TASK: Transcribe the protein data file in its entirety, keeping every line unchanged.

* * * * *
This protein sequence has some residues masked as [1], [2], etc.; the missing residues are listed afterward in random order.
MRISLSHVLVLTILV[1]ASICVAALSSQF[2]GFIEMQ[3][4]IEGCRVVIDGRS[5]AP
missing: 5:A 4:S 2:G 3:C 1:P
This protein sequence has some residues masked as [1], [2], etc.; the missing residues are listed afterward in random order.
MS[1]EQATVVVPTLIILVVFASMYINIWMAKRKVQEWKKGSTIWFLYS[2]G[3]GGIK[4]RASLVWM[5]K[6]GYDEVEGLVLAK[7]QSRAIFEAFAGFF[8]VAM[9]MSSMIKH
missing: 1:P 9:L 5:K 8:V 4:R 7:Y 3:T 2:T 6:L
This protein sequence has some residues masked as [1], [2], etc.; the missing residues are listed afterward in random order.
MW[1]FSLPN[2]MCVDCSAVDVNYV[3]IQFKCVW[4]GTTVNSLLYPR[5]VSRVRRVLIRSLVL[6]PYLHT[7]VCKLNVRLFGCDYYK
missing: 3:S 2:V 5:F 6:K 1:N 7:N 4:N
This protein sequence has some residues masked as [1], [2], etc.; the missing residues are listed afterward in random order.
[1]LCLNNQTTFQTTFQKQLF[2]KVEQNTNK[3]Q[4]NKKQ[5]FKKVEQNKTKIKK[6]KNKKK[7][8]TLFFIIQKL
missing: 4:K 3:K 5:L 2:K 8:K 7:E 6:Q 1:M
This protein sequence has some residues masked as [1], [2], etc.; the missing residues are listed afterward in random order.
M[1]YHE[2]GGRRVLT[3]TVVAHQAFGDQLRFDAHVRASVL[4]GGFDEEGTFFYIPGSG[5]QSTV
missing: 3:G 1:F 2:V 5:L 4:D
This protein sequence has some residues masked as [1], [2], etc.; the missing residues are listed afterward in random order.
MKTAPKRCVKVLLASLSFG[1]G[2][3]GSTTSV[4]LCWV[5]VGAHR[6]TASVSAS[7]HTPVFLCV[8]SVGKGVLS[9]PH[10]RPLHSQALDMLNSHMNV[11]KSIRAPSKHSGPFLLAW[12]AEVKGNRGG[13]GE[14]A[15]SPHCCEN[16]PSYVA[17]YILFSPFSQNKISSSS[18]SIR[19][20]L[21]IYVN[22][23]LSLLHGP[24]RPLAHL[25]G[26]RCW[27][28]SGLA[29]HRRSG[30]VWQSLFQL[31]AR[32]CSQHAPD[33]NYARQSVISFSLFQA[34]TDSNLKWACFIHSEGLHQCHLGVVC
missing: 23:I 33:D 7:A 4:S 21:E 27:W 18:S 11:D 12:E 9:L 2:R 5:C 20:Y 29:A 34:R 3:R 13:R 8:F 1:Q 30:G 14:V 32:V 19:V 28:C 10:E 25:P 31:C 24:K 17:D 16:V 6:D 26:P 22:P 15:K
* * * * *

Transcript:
This protein sequence has some residues masked as [1], [2], etc.; the missing residues are listed afterward in random order.
MRISLSHVLVLTILV[1]ASICVAALSSQF[2]GFIEMQ[3][4]IEGCRVVIDGRS[5]AP
missing: 5:A 4:S 2:G 3:C 1:P
This protein sequence has some residues masked as [1], [2], etc.; the missing residues are listed afterward in random order.
MS[1]EQATVVVPTLIILVVFASMYINIWMAKRKVQEWKKGSTIWFLYS[2]G[3]GGIK[4]RASLVWM[5]K[6]GYDEVEGLVLAK[7]QSRAIFEAFAGFF[8]VAM[9]MSSMIKH
missing: 1:P 9:L 5:K 8:V 4:R 7:Y 3:T 2:T 6:L
This protein sequence has some residues masked as [1], [2], etc.; the missing residues are listed afterward in random order.
MW[1]FSLPN[2]MCVDCSAVDVNYV[3]IQFKCVW[4]GTTVNSLLYPR[5]VSRVRRVLIRSLVL[6]PYLHT[7]VCKLNVRLFGCDYYK
missing: 3:S 2:V 5:F 6:K 1:N 7:N 4:N
This protein sequence has some residues masked as [1], [2], etc.; the missing residues are listed afterward in random order.
[1]LCLNNQTTFQTTFQKQLF[2]KVEQNTNK[3]Q[4]NKKQ[5]FKKVEQNKTKIKK[6]KNKKK[7][8]TLFFIIQKL
missing: 4:K 3:K 5:L 2:K 8:K 7:E 6:Q 1:M
This protein sequence has some residues masked as [1], [2], etc.; the missing residues are listed afterward in random order.
M[1]YHE[2]GGRRVLT[3]TVVAHQAFGDQLRFDAHVRASVL[4]GGFDEEGTFFYIPGSG[5]QSTV
missing: 3:G 1:F 2:V 5:L 4:D
This protein sequence has some residues masked as [1], [2], etc.; the missing residues are listed afterward in random order.
MKTAPKRCVKVLLASLSFG[1]G[2][3]GSTTSV[4]LCWV[5]VGAHR[6]TASVSAS[7]HTPVFLCV[8]SVGKGVLS[9]PH[10]RPLHSQALDMLNSHMNV[11]KSIRAPSKHSGPFLLAW[12]AEVKGNRGG[13]GE[14]A[15]SPHCCEN[16]PSYVA[17]YILFSPFSQNKISSSS[18]SIR[19][20]L[21]IYVN[22][23]LSLLHGP[24]RPLAHL[25]G[26]RCW[27][28]SGLA[29]HRRSG[30]VWQSLFQL[31]AR[32]CSQHAPD[33]NYARQSVISFSLFQA[34]TDSNLKWACFIHSEGLHQCHLGVVC
missing: 23:I 33:D 7:A 4:S 21:E 27:W 18:S 11:D 12:E 9:L 2:R 5:C 20:Y 29:A 34:R 3:R 13:R 8:F 1:Q 30:G 14:V 32:V 19:V 28:C 10:E 25:P 31:C 24:K 17:D 16:V 6:D 26:P 22:P 15:K